Cut to pieces by a cruel disease

By: New Zealand Association of Plastic  05-Apr-2012


Eighteen-year-old Sara Loo's legs and right arm were amputated. She had about 30 operations cutting away and grafting skin to try to beat the meningococcal disease that was killing her.

But after contracting the disease in May the Invercargill teenager succumbed at Middlemore Hospital on Monday.

It was a tough blow for the medical team that had tried desperately to save her by amputating limbs to try to stop the disease in its tracks.

"Sara was amazing as a patient," said Middlemore plastic surgeon Mr Richard Wong-She, who spoke to the Herald on Sunday with the permission of Sara's family.

"I was constantly humbled by how she coped with what life had given her. We wanted to make the quality of survival worth the pain of the treatment."

Wong-She worked with Mr Bruce Peat after Sara had left the care of Mr Patrick Lyall in Dunedin. She had both legs amputated in Dunedin.

She was taken to Middlemore's burns unit for skin grafts on areas that had been cut away after being ravaged by the disease.

Not long after she arrived in Auckland the decision was made to remove her right arm.

"The photos they [Dunedin Hospital] sent to me to plead her case were so graphic and horrific," Wong-She said. "There was no question that she needed to come to us.

"When she came to us she still had areas of dead tissue that needed to be removed. The largest cluster, the majority, was on her right upper limb. She had wounds on her legs, her left forearm and her fingers were basically mummified. I knew that at some stage we would need to shorten her fingers. She needed dialysis .. She had exposed fat and muscle in places and that needed to be protected so it didn't dry out and die - that was another challenge for us.

"We were basically removing as much of the dead tissue as we could and keeping the rest of what we could alive.'

Sara had a MenzB meningococcal vaccination, but she was not protected against the strain she contracted.

Wong-She said the decision to remove her right arm was "very tough".

"She also had raw open wounds and we had to decide what was the best way to close them. There were a number of options. We went through a round of putting on donated skin to close her wounds to make sure she was stable enough for skin grafts. We used artificial skin to try and build up and improve upon the end result. "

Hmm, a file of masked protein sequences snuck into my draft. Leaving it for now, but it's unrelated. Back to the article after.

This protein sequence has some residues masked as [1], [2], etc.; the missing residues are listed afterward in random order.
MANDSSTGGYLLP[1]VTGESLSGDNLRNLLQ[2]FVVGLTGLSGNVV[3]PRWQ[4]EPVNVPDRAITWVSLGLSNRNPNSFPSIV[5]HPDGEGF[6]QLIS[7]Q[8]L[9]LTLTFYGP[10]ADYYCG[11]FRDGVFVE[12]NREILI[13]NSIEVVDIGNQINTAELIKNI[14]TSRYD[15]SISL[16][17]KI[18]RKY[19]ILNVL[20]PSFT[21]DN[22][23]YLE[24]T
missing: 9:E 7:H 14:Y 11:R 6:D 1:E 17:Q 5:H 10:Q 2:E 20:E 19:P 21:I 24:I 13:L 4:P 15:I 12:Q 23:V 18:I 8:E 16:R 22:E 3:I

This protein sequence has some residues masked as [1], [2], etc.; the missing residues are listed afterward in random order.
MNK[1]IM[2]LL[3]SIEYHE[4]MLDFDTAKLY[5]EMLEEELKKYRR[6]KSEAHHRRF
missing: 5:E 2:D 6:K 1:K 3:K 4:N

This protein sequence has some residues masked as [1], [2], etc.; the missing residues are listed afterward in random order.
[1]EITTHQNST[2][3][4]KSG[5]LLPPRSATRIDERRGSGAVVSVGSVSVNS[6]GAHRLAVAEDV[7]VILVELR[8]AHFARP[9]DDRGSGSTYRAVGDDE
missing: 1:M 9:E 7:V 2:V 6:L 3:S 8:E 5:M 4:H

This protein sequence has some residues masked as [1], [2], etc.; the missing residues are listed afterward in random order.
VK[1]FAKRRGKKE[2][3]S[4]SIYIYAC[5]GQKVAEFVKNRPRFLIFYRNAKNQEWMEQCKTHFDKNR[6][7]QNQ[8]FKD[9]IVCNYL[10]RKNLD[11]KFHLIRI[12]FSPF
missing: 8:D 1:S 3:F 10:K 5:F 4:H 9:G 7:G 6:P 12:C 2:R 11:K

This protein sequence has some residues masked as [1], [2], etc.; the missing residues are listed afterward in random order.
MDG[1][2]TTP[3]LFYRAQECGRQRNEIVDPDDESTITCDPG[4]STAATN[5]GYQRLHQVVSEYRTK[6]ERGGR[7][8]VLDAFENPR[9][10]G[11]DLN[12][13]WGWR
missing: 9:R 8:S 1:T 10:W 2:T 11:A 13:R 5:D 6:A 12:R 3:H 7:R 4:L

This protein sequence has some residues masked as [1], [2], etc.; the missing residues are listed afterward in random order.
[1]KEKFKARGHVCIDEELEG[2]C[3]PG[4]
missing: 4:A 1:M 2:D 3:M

Trying to stop the infection was like "trying to hit a moving target", Wong-She said.

"It's not the kind of disease where you can treat one area and say 'I'm done with that' and move on to the next one."

Wong-She saw cases of meningococcal septicemia as severe as Sara's only about once a year. "When I was a young plastic surgeon training I would often have two or three of these cases every winter.

"Severe cases are rarer than they used to be. I probably get one a winter versus three or four a winter now. I've got another one in the hospital at the moment. A little girl who's a little bit healthier than Sara who's lost both her legs."

Wong-She estimated Sara had about 30 operations. "Whenever Sara needed to go to the operating room, she went. Whether it was the weekend or the middle of the night - she went."

It is not clear why Sara died. Wong-She said the team treating Sara was on top of the infection externally, but it may have irreparably damaged her liver.

"It is testament to her strength and courage that she got as far as she did. We are not always successful, despite our efforts. We took a terrible situation and tried to make the best out of it. We think we've failed. It's very tough."

When it became clear Sara would not wake up, staff went out of their way to make her and her family comfortable.

"When things are futile, then we cannot change the outcome, it is at that point your ability to care becomes the greatest. The guys in intensive care had a frank discussion and decided to move her across her bed to let her mother lie with her. It goes against every rule in the book - but that is called caring."

Wong-She said it was "terrible" when Sara died, but he could not let it affect him too much.

"Doctors are always accused of being dispassionate and impersonal. In many ways it is actually a defence. I do not get the luxury of mourning. Although Sara has passed away, I have at least another two patients in intensive care that I have to keep operating on otherwise they will die.

"We have our private moments of grief - we are human. We get closer to some patients than we do to others but ultimately we are professional. We keep going because we don't have a choice."

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